This lab will examine the specificity of an enzyme (lactase) to a specific substrate (lactose). Students will observe the actions of the enzyme and how shape is important to enzyme reactions. Background information: Lactose, the sugar found in milk, is a disaccharide composed of glucose and galactose (both six-sided sugars). Sucrose, ordinary table sugar, is also a disaccharide composed of fructose and glucose. Glucose is a six-sided sugar and fructose is a five-sided sugar. Lactase is an enzyme that breaks lactose down into galactose and glucose.
Lactase can be purchased in pill form by people who are lactose intolerant. These people lack the enzyme, lactase, and cannot break down the sugar lactose into its component parts. Although lactose is similar to sucrose, lactase will break down only lactose because of the shape of the sugar. In this lab, you will see lactase break lactose down into galactose and glucose. You will also observe what happens if the shape of lactase is changed due to heating. Materials/ resources: * Lactase tablets: these can be bought in any drug store or grocery store.
Fifteen milliliters of milk: any milk will work. Water: used for dissolving the lactase tablet, dissolving the sucrose and boiling the lactase. * Sucrose: five grams per group. * One hundred milliliter graduated cylinder/ten milliliter graduated cylinder: measuring water and enzyme amounts. * Three four hundred milliliter beakers: used for dissolving the lactase tablet, dissolving the sucrose and boiling the lactase. * Five test tubes: these tubes hold the different solution mixtures. * Test tube rack: hold the test tubes. * Marking pencil: mark the test tubes so that confusion does not occur. * Clock * Hot plate with a Pyrex test tube for denaturing the enzyme. Glucose test strips: these strips can be found in any drugstore.
Stirring rod: helps to mix up the lactase tablet in the water. Lab procedures: 1. Gather the materials. 2. Label the test tubes with the following labels: 0 A. Test tube with skim milk and enzyme solution. B. Test tube with skim milk and water. C. Test tube with skim milk and denatured enzyme solution. D. Test tube with sucrose solution and enzyme solution. E. Test tube with sucrose solution and water. 3. In test tube A add two milliliters of skim milk and one milliliter of enzyme solution. 4. Time for two minutes and test for glucose with the glucose test tape.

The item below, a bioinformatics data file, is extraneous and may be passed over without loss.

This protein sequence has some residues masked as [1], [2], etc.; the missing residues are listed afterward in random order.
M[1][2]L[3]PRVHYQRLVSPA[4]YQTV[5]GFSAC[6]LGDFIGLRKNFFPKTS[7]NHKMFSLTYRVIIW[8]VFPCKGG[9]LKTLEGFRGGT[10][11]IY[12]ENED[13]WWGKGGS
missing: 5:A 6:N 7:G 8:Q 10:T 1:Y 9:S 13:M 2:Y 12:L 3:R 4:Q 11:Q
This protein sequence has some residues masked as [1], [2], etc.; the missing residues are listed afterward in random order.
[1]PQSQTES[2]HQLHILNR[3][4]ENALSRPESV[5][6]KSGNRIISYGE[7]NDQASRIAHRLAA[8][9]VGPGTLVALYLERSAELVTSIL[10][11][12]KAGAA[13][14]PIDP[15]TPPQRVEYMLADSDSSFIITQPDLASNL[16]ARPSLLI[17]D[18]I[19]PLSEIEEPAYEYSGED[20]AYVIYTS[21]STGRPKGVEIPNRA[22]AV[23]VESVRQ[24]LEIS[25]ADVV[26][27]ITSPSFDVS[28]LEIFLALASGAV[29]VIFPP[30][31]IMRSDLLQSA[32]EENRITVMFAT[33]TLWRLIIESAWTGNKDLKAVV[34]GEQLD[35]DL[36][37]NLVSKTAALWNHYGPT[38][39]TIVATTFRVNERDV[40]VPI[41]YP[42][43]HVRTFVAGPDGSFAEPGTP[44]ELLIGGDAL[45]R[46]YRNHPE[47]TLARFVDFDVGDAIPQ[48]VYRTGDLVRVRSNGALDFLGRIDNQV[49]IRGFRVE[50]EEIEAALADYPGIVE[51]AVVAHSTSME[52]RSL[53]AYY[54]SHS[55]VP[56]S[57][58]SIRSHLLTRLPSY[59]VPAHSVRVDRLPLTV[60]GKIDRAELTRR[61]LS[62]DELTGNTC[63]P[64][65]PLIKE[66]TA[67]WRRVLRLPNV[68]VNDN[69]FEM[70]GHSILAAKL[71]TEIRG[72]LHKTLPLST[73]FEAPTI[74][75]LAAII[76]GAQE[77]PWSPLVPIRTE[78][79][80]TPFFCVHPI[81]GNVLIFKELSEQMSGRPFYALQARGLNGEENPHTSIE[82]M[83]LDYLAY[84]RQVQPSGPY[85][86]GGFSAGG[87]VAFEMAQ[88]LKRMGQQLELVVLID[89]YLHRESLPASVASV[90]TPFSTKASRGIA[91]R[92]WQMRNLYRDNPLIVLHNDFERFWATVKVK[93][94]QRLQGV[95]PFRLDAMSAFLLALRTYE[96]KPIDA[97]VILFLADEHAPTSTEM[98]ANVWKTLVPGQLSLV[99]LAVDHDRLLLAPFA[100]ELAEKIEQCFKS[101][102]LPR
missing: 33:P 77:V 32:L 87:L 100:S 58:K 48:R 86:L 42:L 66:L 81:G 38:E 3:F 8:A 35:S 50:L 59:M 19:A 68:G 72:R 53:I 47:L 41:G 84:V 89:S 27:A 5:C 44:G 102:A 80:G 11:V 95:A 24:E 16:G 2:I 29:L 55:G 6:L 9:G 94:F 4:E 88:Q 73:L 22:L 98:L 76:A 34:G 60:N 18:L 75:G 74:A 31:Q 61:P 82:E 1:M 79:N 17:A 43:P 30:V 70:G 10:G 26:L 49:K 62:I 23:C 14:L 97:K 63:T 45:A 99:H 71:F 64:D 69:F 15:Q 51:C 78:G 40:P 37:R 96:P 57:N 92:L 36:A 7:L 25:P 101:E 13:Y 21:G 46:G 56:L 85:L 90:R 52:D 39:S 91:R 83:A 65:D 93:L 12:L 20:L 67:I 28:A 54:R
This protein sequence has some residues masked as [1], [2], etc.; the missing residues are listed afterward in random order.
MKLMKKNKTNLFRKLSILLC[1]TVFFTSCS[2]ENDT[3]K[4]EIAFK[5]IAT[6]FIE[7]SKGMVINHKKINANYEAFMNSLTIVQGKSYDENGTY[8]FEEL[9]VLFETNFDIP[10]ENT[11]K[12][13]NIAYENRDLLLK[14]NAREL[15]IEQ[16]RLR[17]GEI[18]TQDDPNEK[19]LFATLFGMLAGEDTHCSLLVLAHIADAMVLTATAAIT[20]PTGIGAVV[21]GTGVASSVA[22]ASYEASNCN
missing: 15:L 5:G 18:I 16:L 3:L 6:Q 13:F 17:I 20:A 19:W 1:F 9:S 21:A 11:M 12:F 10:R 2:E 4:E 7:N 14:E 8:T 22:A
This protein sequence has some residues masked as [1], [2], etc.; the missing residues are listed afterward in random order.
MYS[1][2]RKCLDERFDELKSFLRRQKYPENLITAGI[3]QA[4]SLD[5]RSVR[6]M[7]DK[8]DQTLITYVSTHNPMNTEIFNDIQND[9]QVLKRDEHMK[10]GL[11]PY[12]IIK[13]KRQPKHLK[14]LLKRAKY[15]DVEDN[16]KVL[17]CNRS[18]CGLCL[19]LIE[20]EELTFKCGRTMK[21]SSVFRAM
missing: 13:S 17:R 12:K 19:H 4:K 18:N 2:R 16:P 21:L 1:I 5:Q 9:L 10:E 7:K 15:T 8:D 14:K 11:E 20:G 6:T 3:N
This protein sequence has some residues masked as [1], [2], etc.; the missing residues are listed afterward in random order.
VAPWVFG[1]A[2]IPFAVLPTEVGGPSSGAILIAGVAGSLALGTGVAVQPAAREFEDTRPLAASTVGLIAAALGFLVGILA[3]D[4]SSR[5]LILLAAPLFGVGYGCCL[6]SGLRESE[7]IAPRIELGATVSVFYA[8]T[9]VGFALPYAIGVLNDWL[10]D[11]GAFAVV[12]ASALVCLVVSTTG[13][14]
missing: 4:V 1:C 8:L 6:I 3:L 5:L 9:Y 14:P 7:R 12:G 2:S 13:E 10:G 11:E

Record this data in table 1. If there was glucose present mark a ‘+’ in the table. If glucose was absent, mark a ‘-’ in the table. 5. In test tube B add two milliliters of skim milk and one milliliter of water. 6. Repeat step 4. 7. In test tube C add two milliliters of skim milk and one milliliter of denatured enzyme solution. 8. Repeat step 4. 9. In test tube D add two milliliters of the sucrose solution and one milliliter of enzyme solution. 10. Repeat step 4. 11. In test tube E add two milliliters of the sucrose solution and one milliliter of water. 12. Repeat steps 4. Results: Glucose Presence in the Following Solutions|
Type of Solution| Positive or Negative Glucose Result| Test tube A: milk and enzyme solution| | Test tube B: milk and water| | Test tube C: milk and denatured enzyme solution| | Test Tube D: sucrose solution and enzyme solution| | Test Tube E: sucrose solution and water| | | Conclusion and Questions: 1. Diagram and describe the lactose and lactase reaction (may need to research this). 2. Why did the enzyme react to lactose but not to sucrose? 3. What happened when the enzyme was boiled? 4. Another way to affect the enzyme is by lowering the pH of the solution. However, lactase is supposed to be able to work in the stomach.
Would lowering the pH of the enzyme solution affect the enzyme? Why or why not? 5. What type of reaction is this? Dehydration or hydrolysis? Content to be covered in conclusion paragraphs: It should explain the general conclusions of the lab. May refer back to background information to help explain the conclusion of the lab. Should refer back to the GENERAL data in the results. Restate the purpose and state whether the hypothesis was correct or not and why. Clearly state and explains how at least THREE errors may have occurred in the lab. Also explains common pitfalls a person SHOULD avoid.